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  1. #51
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    Quote Originally Posted by John Oberon View Post
    I am still somewhat hot.
    Hormonal?



  2. #52
    Senior Member John Oberon's Avatar
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    Nah...just devastatingly handsome.

  3. #53
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    So the author of the flash plainly explaining that something profound has happened and the people are abandoning the house, not moving,
    That's not even hinted at. They say only that the house is empty. And as presented, until the last line it appears that the people who lived there are moving, with an unknown destination. And it's not even hinted at that they're abandoning the house. For all we know was a rental and they gave notice. You're projecting your knowledge of the conclusion back onto the story, as if the reader would know it as they read, to make the story fit your definition. That's cheating
    And if food became scarce for you, it wouldn't indicate the least bit of extremity?
    Starving is extreme. No food is extreme. Scarce is indeterminate, and what's scarce for one person might be the week before payday to another. Again, you're projecting to try to make your requirement a fit for that story. There is a great difference between extreme and serious.
    And neither would selling your possessions to the point that you could pack what you have left in a car?
    Nowhere does it say, or even hint that all their goods are in the car. Everyone who moves has the situation where the goods are packed. And in most cases, when the house stands empty it's packed into a moving truck. You're certainly free to take any interpretation you care to, as am I. But the words have a meaning that the reader assigns, based on their interpretation of them. So if there are equally valid alternates you cannot insist that only yours is definitive.
    And the fact that they're leaving at night instead of in daylight?
    Where does it say, or hint, that they left at night. It says only that the critical event happened at night.

    I know you really, really want to prove that flash fiction must involve extreme conditions. But this story won't do it. And in the end you're backing off to having the story at least hint at an extreme situation. While this is fun, I don't think we're going to find anything more than, "this is how I view it."

  4. #54
    Senior Member John Oberon's Avatar
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    Jay, read the author's own words:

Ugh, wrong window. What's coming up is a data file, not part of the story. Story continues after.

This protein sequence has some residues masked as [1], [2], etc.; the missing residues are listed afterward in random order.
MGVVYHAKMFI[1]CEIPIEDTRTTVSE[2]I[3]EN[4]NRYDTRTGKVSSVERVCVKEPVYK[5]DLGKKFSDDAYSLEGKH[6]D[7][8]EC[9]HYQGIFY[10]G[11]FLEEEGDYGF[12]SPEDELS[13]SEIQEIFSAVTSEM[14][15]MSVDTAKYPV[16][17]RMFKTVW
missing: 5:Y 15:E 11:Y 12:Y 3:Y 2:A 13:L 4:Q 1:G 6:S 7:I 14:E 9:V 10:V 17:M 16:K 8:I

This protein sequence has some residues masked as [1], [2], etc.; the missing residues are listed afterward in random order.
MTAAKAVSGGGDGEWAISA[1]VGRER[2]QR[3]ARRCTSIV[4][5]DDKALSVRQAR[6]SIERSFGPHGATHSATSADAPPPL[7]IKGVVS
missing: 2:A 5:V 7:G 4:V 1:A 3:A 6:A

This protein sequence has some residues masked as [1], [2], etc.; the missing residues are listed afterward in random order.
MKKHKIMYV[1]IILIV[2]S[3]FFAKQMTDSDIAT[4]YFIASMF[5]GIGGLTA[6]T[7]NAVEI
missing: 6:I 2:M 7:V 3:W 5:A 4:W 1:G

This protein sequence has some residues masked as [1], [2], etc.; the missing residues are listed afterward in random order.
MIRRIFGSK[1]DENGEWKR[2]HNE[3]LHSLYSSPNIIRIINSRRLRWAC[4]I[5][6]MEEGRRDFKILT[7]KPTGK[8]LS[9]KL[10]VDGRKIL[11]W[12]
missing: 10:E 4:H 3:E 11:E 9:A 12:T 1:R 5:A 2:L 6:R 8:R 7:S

'We begin with a car ride through a strange area to set the environment. The middle lets the reader know something profound has happened and sets up the conflict. The family can’t afford food or their home. What can they do to resolve this problem? To cut costs, they abandon both the house and the family pet. In the end, the confused feline watches the car continue on without her."

    Do you see that? Something profound has happened. They can't afford food or their home. They're not moving; they ABANDON the house and pet. That's extreme. That's the author saying that. Do you know something the author doesn't? And I don't know about you, but when I see tail lights fading in the distance, I know the car has them on and I'm able to see them because it's night.

    Good grief.
    Last edited by John Oberon; 01-09-2016 at 02:46 PM.

  5. #55
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    'We begin with a car ride through a strange area to set the environment.
    Unfamiliar isn't strange. I drove through an unfamiliar neighborhood when I moved, and it seemed pretty benign to me. To say that even most people would read the word unfamiliar and hear the word strange in their head, or even have that implied is reaching. Had the author wanted the word strange that's the word that would appear in the story. You don't get to rewrite to make it fit your rule. The only one hearing ominous music as they read that word is you.
    The middle lets the reader know something profound has happened
    Again, you're making it up "Family life changed." is in no way ominous. Now you're just desperately misinterpreting the actual words to try to fit them to your own preconceptions. Nowhere does it say or imply the house is abandoned. Were that the writer's goal a stronger word would have been used. You only get to critique the words used, not your replacements.

    No matter how many time you claim that it does, the word empty does not morph to "abandoned." Sorry, but it doesn't. Again, had the author wanted it to mean abandoned that's the word that would appear.

    And nowhere does it say the family can't afford food. Even if we take the word scarce to mean money is limited, scarce and starving are cousins, not clones.

    Taking the view that your interpretation, and substitute wording, is definitive—without talking to the person who wrote it—seems a trifle presumptuous. If you want to believe that the word abandoned and empty are synonyms, that scarce and none are the same, and that Unfamiliar is ominous, you're free to do so. But Insisting that all others must see your rewritten version in place of the opriginal is a pretty hard thing to sell. And becoming angry because I don't see it your way seems less then an effective discussion method.

  6. #56
    Senior Member John Oberon's Avatar
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    Well, I guess you know what the story means better. The author who wrote the piece plainly states that the people can't afford food and abandon the house. It's THE AUTHOR'S interpretation, not mine. But you disagree with the author's interpretation of her own writing, so of course, you're right. lol.

    Bye-bye, Jay.
    Last edited by John Oberon; 01-10-2016 at 08:08 PM.

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